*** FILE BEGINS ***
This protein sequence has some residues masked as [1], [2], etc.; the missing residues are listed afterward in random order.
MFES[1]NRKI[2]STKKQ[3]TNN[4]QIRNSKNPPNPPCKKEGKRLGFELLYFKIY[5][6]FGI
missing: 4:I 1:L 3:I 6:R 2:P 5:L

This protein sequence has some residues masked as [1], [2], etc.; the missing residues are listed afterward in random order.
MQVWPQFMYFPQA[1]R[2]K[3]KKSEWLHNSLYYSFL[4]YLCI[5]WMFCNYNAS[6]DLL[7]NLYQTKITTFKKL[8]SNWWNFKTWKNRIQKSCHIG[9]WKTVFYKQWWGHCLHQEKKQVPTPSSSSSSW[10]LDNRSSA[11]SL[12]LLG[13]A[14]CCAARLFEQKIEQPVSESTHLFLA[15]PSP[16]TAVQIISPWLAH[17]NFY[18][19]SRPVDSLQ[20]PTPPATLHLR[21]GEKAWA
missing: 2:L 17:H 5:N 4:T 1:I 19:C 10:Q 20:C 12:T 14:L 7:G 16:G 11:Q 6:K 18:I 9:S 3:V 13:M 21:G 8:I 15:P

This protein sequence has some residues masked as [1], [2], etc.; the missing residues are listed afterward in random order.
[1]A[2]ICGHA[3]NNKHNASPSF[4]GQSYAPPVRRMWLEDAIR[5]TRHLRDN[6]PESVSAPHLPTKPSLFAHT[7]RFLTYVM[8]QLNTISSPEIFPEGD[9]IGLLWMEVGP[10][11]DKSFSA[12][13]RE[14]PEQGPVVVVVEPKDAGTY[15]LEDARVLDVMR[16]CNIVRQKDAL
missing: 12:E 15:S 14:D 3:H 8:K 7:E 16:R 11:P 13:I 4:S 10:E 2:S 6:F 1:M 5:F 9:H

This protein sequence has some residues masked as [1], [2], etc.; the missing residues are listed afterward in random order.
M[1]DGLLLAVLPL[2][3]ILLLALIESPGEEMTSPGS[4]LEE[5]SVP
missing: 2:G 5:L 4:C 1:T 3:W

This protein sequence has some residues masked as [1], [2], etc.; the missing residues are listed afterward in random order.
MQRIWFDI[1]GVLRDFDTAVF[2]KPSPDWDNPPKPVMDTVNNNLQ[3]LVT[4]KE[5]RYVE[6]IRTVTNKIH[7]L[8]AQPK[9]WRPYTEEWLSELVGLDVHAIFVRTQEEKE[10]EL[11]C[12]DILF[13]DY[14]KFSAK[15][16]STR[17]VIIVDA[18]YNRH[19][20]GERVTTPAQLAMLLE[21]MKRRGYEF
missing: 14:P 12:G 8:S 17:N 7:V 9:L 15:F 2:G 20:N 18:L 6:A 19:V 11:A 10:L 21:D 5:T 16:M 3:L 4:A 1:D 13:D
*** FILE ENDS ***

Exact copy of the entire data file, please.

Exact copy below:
This protein sequence has some residues masked as [1], [2], etc.; the missing residues are listed afterward in random order.
MFES[1]NRKI[2]STKKQ[3]TNN[4]QIRNSKNPPNPPCKKEGKRLGFELLYFKIY[5][6]FGI
missing: 4:I 1:L 3:I 6:R 2:P 5:L

This protein sequence has some residues masked as [1], [2], etc.; the missing residues are listed afterward in random order.
MQVWPQFMYFPQA[1]R[2]K[3]KKSEWLHNSLYYSFL[4]YLCI[5]WMFCNYNAS[6]DLL[7]NLYQTKITTFKKL[8]SNWWNFKTWKNRIQKSCHIG[9]WKTVFYKQWWGHCLHQEKKQVPTPSSSSSSW[10]LDNRSSA[11]SL[12]LLG[13]A[14]CCAARLFEQKIEQPVSESTHLFLA[15]PSP[16]TAVQIISPWLAH[17]NFY[18][19]SRPVDSLQ[20]PTPPATLHLR[21]GEKAWA
missing: 2:L 17:H 5:N 4:T 1:I 19:C 10:Q 20:C 12:T 14:L 7:G 16:G 11:Q 6:K 18:I 9:S 3:V 13:M 21:G 8:I 15:P

This protein sequence has some residues masked as [1], [2], etc.; the missing residues are listed afterward in random order.
[1]A[2]ICGHA[3]NNKHNASPSF[4]GQSYAPPVRRMWLEDAIR[5]TRHLRDN[6]PESVSAPHLPTKPSLFAHT[7]RFLTYVM[8]QLNTISSPEIFPEGD[9]IGLLWMEVGP[10][11]DKSFSA[12][13]RE[14]PEQGPVVVVVEPKDAGTY[15]LEDARVLDVMR[16]CNIVRQKDAL
missing: 12:E 15:S 14:D 3:H 8:K 7:E 16:R 11:P 13:I 4:S 10:E 2:S 6:F 1:M 5:F 9:H

This protein sequence has some residues masked as [1], [2], etc.; the missing residues are listed afterward in random order.
M[1]DGLLLAVLPL[2][3]ILLLALIESPGEEMTSPGS[4]LEE[5]SVP
missing: 2:G 5:L 4:C 1:T 3:W

This protein sequence has some residues masked as [1], [2], etc.; the missing residues are listed afterward in random order.
MQRIWFDI[1]GVLRDFDTAVF[2]KPSPDWDNPPKPVMDTVNNNLQ[3]LVT[4]KE[5]RYVE[6]IRTVTNKIH[7]L[8]AQPK[9]WRPYTEEWLSELVGLDVHAIFVRTQEEKE[10]EL[11]C[12]DILF[13]DY[14]KFSAK[15][16]STR[17]VIIVDA[18]YNRH[19][20]GERVTTPAQLAMLLE[21]MKRRGYEF
missing: 14:P 12:G 8:S 17:N 7:V 9:L 15:F 2:G 20:N 18:L 6:A 19:V 11:A 10:L 21:D 5:T 16:M 3:L 4:A 1:D 13:D